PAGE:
Leslie Meisels – Leslie was born in Nadudvar, Hungary in 1927. He survived slave labour at Auschwitz, Theresienstadt and Bergen Belsen. He fled Hungary in 1956 and landed in Toronto in 1967. With his two brothers, they built a successful business, FGL Precision Works Ltd, a world leader in structural foam mould, employing about 50 people of all ethnic backgrounds. They won awards for producing the spiral playground slide, seen worldwide. Leslie has devoted much time to Holocaust education, including documenting his experiences as part of Spielberg’s Shoah program. He is also an active member of the Holocaust Fund Advisory Committee for the Circle of Care, helping to allocate available funds to survivors in need. Leslie has 2 children and 4 grandchildren.
Joseph Peretz – Joseph was born in Belgium in 1921. Prior to the Shoah, he was a diamond cleaver and a furrier. He was in a Nazi labour camp for nearly two years, and escaped en route to Auschwitz. He found his way to France to rescue his sweetheart, Josie, who was living in a Catholic home under an assumed identity. In Canada, Joseph worked in the real estate business and was active in his synagogue, Temple Sinai. In his retirement, Joseph has authored two Holocaust related books, has spoken at many schools, and has been involved in Holocaust education. Joseph has 1 daughter, 2 grandchildren and 5 great grandchildren.
Herschel Perl – Herschel was born in Transylvania, Romania, and spent the war years in Esperachen concentration camp. He lost all his siblings- 5 brothers and sisters and his mother to the Holocaust. Upon liberation he went to Brussels, where he worked as a diamond cleaver. Mr. Perl came to Canada in 1950 with nothing. In Toronto, he had trouble settling into a job because he insisted on keeping the Sabbath. Finally, in 1954, he opened a small kosher butcher shop at Bloor and Euclid. He was the first in Ontario to sell meat and chicken already koshered. The company he founded, H. Perl Products, became one of the major Canadian suppliers of kosher deli products and the most successful kosher meat store in Canada. Mr. Perl has documented his experiences as part of Spielberg’s Shoah program and is active in his synagogue, Yisodei Hatorah. He has 6 children, 26 grandchildren and 14 great grandchildren.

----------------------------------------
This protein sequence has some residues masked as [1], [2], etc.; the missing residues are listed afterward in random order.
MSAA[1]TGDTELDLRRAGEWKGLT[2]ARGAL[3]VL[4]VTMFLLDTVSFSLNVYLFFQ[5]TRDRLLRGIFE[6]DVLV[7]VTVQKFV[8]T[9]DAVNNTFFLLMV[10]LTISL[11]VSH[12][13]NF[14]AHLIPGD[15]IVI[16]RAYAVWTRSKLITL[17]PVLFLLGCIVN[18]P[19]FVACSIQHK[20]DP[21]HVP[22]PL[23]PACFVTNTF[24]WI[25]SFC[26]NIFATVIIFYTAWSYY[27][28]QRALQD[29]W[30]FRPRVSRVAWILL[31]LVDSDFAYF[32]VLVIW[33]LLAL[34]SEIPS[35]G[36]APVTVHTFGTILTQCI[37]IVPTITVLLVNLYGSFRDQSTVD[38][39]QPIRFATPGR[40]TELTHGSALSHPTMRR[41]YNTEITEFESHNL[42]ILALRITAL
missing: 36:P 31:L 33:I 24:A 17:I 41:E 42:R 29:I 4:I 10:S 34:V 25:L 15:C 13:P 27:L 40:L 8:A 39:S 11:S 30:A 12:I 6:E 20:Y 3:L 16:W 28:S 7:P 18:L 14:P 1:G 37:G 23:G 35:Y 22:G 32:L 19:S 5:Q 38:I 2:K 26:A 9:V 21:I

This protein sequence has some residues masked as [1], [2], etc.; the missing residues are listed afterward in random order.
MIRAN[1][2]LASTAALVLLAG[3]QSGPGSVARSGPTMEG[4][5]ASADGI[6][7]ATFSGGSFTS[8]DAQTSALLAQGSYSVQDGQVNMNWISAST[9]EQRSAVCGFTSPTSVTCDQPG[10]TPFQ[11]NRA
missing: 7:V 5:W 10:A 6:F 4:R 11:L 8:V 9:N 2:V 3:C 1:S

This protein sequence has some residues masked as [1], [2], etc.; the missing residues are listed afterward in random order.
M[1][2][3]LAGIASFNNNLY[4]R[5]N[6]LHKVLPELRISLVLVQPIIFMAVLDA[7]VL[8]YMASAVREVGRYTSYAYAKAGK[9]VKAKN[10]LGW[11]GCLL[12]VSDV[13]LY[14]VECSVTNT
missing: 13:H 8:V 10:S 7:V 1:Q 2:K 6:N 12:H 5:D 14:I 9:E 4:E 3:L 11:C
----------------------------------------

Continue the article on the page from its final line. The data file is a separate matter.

Itzhak Pilc – Itzhak was born in Dabrowa Gornicza, Poland, the youngest of 11 children. Tragically, only Itzhak and four of his siblings survived. From the Shrodula ghetto, Itzhak was taken by the Nazis to work as a slave labourer to fix boots. For a time, he found refuge in the home of a Righteous Gentile. Eventually, he was turned in by the family’s son. On the run for most of the war, he and his family were taken to Auschwitz after evading capture for nearly five years. His family moved to Toronto in 1961, soon becoming a partner in Stroli’s Strictly Kosher Foods – which later became one of the largest kosher meat stores in Toronto. He has recorded his Holocaust experiences for Spielberg’s Shoah Foundation, and is active in his synagogue, Beth Tikvah. Itzhak has 3 children and 6 grandchildren.
Rachel Piuti – Rachel was born in Radom, Poland in 1927. She survived the Radom ghetto and five death camps including Auschwitz. Liberated six days before the war’s end, she returned to Poland and found that only her sister had survived. After a year in Italy and another year in detention in Cyprus, Rachel and her husband reached Israel a few days after it became a State. They moved to Toronto 1951. In 1976, she enrolled at York University, graduating seven years later with a B.A. in history. Rachel has published short fiction and is presently compiling her writings for a book. Rachel has 2 children and 2 grandchildren.
David and Zenia Rybowski – David and Zenia were both born in Lodz, Poland in 1923. In his late teens, David saw his city forced into a ghetto, and by June 1940, he was sent to a slave labour camp. He and hundreds of others were forced to build a highway, and later, ammunition. By September 1943, the Nazis loaded the factory’s Jews into wagons and shipped them to Auschwitz. There, he was forced to work with cement to build and maintain buildings that stored Zyklon B. Zenia worked as a garment maker while in the Lodz ghetto, and was shipped to Auschwitz. Later, she was forced to dig military trenches for soldiers. David and Zenia met at Bergen-Belsen, post war, where Zenia nursed the sick. Upon their arrival in Toronto, Zenia cared for their two daughters and worked for a button maker.